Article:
And then, earlier this year, some disappeared journalists began to emerge. Two Spanish journalists were released in March. The following month, four French journalists emerged from captivity. It was widely assumed that ISIS had demanded ransom, and that the European governments had agreed to pay. European governments generally agree to make, or facilitate, ransom payments, which are believed to have run as high as $10 million.
Neither the United States nor Britain makes payments of this sort, and sharply criticize European governments for doing so. But perhaps that's why no American or British journalists have been freed during this period. In August, of course, the United States began bombing IS positions in Iraq, further complicating any official attempts -- if they were made at all -- to free Foley and Sotloff. They were thus available to serve as punishment, and as blackmail.
This raises an agonizing question: Should states pay ransom to kidnappers? If you are a friend or loved one of the victim, the answer is obviously yes. But even a more remote observer could cite the moral argument that the obligation to treat people as ends rather than means -- what Kant calls the "categorical imperative" -- forbids one to place the life of the abductee in a balance with abstract goods, like "sending a message" that kidnapping doesn't pay. In any case, the consequences of capitulation are remote and hypothetical; the life is terribly real. Israel, the most hard-nosed of democracies, has been prepared to pay a terrible price to retrieve its captured soldiers; in 2011, the state handed over 1027 prisoners, a quarter of them serving life terms, in exchange for Gilad Shalit. Israelis understand that by doing so they may encourage further kidnapping, and thus further endanger their own security; it is a price they are prepared to pay.
More over at Foreign Policy. Not an easy decision to make, even if, as the article notes, "the consequences of capitulating to terrorist kidnappers are ruinous” (incentives matter, and the article points a NYTimes investigation that showed how Al Qaeda was financing its operations by kidnapping and then ransoming citizens to European countries).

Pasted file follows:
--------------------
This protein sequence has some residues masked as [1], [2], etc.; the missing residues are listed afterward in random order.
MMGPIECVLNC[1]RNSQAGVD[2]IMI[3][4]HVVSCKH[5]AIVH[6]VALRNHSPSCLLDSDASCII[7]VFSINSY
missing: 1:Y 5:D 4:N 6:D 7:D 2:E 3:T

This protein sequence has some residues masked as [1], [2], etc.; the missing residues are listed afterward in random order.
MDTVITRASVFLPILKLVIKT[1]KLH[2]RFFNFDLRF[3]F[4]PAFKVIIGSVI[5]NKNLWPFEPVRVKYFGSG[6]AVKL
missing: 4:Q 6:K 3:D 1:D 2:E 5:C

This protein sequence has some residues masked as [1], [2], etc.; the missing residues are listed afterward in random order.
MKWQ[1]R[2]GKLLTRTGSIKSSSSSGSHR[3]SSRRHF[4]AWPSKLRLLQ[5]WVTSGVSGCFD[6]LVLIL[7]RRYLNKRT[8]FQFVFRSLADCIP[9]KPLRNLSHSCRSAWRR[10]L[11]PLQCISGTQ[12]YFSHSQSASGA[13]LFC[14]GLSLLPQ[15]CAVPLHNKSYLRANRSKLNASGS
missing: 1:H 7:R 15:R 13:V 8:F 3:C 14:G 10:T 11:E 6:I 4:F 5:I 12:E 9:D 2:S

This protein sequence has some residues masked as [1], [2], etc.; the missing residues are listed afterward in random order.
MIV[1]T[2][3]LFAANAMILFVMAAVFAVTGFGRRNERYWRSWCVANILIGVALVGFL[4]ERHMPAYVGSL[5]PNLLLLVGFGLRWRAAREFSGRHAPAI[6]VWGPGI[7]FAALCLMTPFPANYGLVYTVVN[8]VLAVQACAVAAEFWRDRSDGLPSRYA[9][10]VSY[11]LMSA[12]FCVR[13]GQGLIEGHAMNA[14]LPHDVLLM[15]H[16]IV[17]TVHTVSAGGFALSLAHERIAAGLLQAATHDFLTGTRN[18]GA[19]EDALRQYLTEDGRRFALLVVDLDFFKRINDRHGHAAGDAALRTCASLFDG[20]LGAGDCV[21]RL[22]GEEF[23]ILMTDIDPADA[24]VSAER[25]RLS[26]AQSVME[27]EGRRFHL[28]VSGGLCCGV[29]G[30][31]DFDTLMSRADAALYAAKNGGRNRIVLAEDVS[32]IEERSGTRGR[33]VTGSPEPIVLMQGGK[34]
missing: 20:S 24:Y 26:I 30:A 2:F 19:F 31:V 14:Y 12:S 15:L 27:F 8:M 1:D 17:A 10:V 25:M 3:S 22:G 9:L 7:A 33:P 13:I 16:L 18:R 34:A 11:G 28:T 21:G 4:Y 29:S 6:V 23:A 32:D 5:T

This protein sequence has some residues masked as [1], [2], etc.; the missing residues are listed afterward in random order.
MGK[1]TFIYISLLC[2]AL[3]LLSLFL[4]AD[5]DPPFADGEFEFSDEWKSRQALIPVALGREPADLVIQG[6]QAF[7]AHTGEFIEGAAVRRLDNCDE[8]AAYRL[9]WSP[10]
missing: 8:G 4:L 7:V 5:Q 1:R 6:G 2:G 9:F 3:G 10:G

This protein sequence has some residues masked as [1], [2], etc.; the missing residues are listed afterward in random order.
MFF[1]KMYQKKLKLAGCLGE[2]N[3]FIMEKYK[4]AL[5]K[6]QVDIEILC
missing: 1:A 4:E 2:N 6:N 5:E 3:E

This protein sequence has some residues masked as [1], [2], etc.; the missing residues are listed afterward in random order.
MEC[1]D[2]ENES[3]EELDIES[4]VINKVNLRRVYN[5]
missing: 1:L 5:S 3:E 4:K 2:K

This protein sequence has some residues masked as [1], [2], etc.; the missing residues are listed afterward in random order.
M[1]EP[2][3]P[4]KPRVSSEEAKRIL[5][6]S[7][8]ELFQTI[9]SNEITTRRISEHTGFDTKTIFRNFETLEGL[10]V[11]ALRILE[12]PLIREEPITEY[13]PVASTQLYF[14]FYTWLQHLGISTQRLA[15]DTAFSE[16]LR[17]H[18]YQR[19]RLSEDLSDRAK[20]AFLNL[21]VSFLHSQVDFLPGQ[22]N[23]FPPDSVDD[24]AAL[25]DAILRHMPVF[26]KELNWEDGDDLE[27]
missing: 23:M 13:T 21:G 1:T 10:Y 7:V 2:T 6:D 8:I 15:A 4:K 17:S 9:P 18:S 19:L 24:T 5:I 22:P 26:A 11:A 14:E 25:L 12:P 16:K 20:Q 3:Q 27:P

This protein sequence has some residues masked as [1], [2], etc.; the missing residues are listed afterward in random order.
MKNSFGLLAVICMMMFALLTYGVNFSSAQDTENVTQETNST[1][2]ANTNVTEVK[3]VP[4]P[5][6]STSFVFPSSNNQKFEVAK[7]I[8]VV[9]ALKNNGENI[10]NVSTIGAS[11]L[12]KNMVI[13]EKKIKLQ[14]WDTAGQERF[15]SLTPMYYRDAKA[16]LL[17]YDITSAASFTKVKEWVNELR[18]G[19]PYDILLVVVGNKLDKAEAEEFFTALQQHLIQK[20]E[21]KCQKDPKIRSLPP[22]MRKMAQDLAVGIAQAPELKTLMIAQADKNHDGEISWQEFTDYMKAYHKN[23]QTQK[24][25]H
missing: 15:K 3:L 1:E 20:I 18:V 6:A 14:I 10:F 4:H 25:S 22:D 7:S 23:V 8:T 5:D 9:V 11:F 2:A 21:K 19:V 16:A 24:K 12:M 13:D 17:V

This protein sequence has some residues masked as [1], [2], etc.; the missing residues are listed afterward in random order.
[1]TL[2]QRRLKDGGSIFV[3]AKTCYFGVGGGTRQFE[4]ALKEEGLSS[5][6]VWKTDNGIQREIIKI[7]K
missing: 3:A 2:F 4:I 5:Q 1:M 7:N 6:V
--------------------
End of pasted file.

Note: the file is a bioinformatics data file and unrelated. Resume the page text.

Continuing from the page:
This piece opened my eyes. American TV and movies have given me cultural blinders; in TV shows and movies, the standard operating procedure of the U.S. government was to never negotiate with terrorists, and I assumed that was the same everywhere.
More detail from the NYTimes piece:
While European governments deny paying ransoms, an investigation by The New York Times found that Al Qaeda and its direct affiliates have taken in at least $125 million in revenue from kidnappings since 2008, of which $66 million was paid just last year.
In news releases and statements, the United States Treasury Department has cited ransom amounts that, taken together, put the total at around $165 million over the same period.
These payments were made almost exclusively by European governments, who funneled the money through a network of proxies, sometimes masking it as development aid, according to interviews conducted for this article with former hostages, negotiators, diplomats and government officials in 10 countries in Europe, Africa and the Middle East. The inner workings of the kidnapping business were also revealed in thousands of pages of internal Qaeda documents found by this reporter while on assignment for The Associated Press in northern Mali last year.
With this level of money, the kidnapping business has grown in sophistication.
To minimize the risk to their fighters, the terror affiliates have outsourced the seizing of hostages to criminal groups who work on commission. Negotiators take a reported 10 percent of the ransom, creating an incentive on both sides of the Mediterranean to increase the overall payout, according to former hostages and senior counterterrorism officials.
Their business plan includes a step-by-step process for negotiating, starting with long periods of silence aimed at creating panic back home. Hostages are then shown on videos begging their government to negotiate.
Although the kidnappers threaten to kill their victims, a review of the known cases revealed that only a small percentage of hostages held by Qaeda affiliates have been executed in the past five years, a marked turnaround from a decade ago, when videos showing beheadings of foreigners held by the group’s franchise in Iraq would regularly turn up online. Now the group has realized it can advance the cause of jihad by keeping hostages alive and trading them for prisoners and suitcases of cash.
Incentives, as expected, seem to work. The piece notes that the two countries that don't negotiate, the U.K. and the U.S., have seen many fewer citizens kidnapped these past five years than countries that are known to pay ransoms.